Readers may be aware of the recently announced government campaign against the barbaric practice of female genital mutilation (FGM).
A recent report suggests that as many as 137,000 women and girls in the UK have undergone FGM, leaving them physically and emotionally scarred. In addition, experts reckon there are still many thousands of young girls at risk.
Even though FGM has been illegal in the UK since 1985, we have had to wait until this year for the first prosecution. This demonstrates that passing laws is not enough to stamp out this practice.
There has to be a determined effort to enforce the law and to educate the public.
Fortunately, the Prime Minister recently announced that doctors, teachers and social workers will be under a legal obligation to report cases of FGM to the authorities.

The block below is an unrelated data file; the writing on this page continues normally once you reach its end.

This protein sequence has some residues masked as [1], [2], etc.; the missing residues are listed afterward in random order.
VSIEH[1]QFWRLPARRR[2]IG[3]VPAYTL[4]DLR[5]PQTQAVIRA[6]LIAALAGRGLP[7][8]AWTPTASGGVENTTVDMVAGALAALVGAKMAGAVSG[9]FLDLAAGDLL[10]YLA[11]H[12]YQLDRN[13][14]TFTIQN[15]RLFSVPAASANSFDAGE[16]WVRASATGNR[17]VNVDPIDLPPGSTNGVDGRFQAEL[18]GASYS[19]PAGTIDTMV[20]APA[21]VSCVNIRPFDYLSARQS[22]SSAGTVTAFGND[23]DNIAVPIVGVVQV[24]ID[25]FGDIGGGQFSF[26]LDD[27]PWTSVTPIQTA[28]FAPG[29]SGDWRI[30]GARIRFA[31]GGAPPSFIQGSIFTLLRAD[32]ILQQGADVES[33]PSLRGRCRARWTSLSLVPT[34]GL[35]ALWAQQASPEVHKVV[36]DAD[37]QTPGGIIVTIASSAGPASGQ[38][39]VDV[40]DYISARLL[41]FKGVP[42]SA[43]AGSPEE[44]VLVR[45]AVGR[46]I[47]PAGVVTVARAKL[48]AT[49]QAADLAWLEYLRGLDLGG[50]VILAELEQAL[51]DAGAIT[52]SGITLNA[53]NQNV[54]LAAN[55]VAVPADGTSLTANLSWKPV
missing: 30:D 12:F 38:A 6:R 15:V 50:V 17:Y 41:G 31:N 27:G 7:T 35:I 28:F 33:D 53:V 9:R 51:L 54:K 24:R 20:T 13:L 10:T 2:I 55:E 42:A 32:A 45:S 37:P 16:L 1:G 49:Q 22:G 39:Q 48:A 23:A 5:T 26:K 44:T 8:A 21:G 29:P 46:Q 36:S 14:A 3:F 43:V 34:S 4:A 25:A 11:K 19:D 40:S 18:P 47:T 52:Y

We also need to fight the notion in some communities that FGM is a religious duty. There is nothing in Islam or any other religion that requires girls to be mutilated in this fashion. Only when we all play our part in our local communities and not turn a blind eye can we live in a society where this truly evil practice can be stamped out.
Conservative Member of the European Parliament for London.